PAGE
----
The N.E.T.S. framework™ is a bespoke approach I designed to address the key components of strategic marketing in a "connected" world. The framework leverages the dynamics of human behavior and the pervasiveness of contemporary technology to drive business results. The convergence of these two drivers empower marketers to take full advantage of the ever-evolving media landscape to create ideas, messages, products, and behaviors that propagate from person to person.

The N.E.T.S. framework™ breaks out as such:

  1. Networks: the dynamics of social media marketing
  2. Environments: the context of social media marketing
  3. Tools: the platforms of social media marketing
  4. Success: the metrics of social media marketing

I have used this approach to successfully launch brand activations for companies around the world (as seen here) and I teach the N.E.T.S. framework™ in executive education sessions, degree programs, and portfolio schools. You can find example syllabi below:

Social Engineering Pillars

The Social Engineering Pillars collectively provide an actionable framework that enables marketers to create communications, experiences, and content ideas with the increased likelihood of spreading from person to person. These pillars comprise of the most respected and profound social science research in behavioral economics, network theory, and social psychology. I created the framework to help agencies launch more "share-worthy" advertising and teach aspiring marketers. Most recently my framework was highlighted in the book Brain Surfing - The Top Marketing Strategy Minds In The World by Heather LeFevre:

"The thought leader, Marcus Collins, Executive Director of Social Engagement at Doner in Detroit, has also made it his business to counter such delusional beliefs. He defiantly speaks out for good social media management, which he labels social engineering. Instead of the more sinister usage of the phrase where someone hijacks your identity, he uses the term to define the building blocks a brand ought to adhere to when using social tools: “Give people a reason to tell a story, help them strengthen the relationships they already have, and create opportunities for people to connect with new people.” 



In today’s connected world, the allure of “going viral” continues to seduce marketers into investing significant time and resources toward the creation of content – videos, memes, tweets, posts, etc. – that spread. There is seemingly no shortage of brands, business owners, or storytellers who covet the opportunity to trend on Twitter, rack up 1 million+ views on Youtube, or garner thousands of Facebook "likes". Marketers then use these metrics of social-chatter as a proxy for success. The logic is arguable, I suppose. Virality leads to reach and reach implies potential business impact. While I don't dispute the potential benefits of “going viral,” there is something far greater and much more tangible to business outcomes that marketers should consider…that is, Cultural Contagion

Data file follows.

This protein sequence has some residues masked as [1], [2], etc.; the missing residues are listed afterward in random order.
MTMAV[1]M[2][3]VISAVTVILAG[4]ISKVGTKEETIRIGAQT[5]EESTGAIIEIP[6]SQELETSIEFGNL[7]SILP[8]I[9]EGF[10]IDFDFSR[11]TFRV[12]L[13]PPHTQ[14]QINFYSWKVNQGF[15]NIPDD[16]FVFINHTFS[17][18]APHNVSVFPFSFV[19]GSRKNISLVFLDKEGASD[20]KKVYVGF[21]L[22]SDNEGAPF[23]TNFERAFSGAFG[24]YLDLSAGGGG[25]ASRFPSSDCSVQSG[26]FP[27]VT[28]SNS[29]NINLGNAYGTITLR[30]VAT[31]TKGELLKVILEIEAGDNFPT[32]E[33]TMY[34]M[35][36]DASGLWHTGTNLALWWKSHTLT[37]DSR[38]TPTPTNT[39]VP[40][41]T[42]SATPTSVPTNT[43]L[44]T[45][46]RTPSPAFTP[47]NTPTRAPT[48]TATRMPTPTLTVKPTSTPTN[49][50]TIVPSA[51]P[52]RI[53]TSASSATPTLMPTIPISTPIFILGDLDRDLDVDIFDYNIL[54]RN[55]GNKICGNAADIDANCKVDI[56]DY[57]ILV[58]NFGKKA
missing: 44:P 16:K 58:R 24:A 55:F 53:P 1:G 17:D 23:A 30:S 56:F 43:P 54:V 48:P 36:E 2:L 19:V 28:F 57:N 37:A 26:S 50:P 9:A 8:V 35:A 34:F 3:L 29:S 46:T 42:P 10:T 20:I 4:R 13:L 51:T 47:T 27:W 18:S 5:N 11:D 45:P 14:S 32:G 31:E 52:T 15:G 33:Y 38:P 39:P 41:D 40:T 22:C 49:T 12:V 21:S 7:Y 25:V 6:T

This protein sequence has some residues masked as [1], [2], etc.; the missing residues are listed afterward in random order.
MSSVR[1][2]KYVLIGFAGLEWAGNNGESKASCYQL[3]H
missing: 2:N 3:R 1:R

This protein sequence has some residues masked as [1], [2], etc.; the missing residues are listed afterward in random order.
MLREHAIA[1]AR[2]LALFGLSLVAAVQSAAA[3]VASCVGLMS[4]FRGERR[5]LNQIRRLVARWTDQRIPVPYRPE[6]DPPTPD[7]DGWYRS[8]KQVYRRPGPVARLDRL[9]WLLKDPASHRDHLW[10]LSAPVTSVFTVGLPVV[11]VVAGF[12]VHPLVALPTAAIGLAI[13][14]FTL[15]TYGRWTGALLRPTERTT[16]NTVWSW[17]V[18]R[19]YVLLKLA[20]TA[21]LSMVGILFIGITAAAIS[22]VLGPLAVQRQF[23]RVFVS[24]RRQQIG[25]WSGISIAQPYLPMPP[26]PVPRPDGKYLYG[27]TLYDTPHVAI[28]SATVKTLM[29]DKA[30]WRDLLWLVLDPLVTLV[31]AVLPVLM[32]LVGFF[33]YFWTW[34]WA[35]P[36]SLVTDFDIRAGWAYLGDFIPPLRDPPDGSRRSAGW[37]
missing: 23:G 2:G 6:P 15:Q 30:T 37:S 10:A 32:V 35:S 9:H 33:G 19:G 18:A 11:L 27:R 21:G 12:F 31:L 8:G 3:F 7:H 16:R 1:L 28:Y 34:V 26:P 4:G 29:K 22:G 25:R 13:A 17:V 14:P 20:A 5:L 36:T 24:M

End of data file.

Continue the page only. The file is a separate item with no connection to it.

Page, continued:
My colleague and I analyzed some of the most salient happenings in culture in the US, between 1995 (pre-internet, as we know it today) and 2016 (amid the ascent of the social-web), to better understand the driving forces that have led to such reshaping of our contemporary cultural norms and subsequent behaviors. Upon our research, we discovered a set of conditions that were consistent across each example and gave rise to the notion that they could potentially be controlled and reproduced. In my practice as an advertiser, I set out to put this discover into the world and test its merit. To my delight, the results were consistent here as well. With this in mind, we took the 5 identified conditions, applied an alliteration, and labeled this discovery The Contagion Cookbook™

  • Content: objects designed to inspire action
  • Credence: transferable cultural authority and/or trust
  • Covers: the repeated expression of an idea through derivative works
  • Co-Incentives: the environmental dynamics that cannot be controlled but can be exploited
  • Concurrency: the apparent ubiquity of an idea

The Contagion Cookbook is a framework that satisfies the necessary conditions for creating cultural contagion. It looks at the way seemingly organic cultural norms can be fabricated by marketers, innovators, or anyone with a message to spread, and offers a framework for driving behavioral adoption on a mass scale. This is not about “going viral,” though the earned media is a welcomed side-effect. Instead, the Cookbook is singularly focused on permeating a population's consciousness and stimulating cultural wake. This, of course, provides massive value to a cohort of "new idea innovators” who want their ideas to spread and find a home within the contemporary cultural zeitgeist.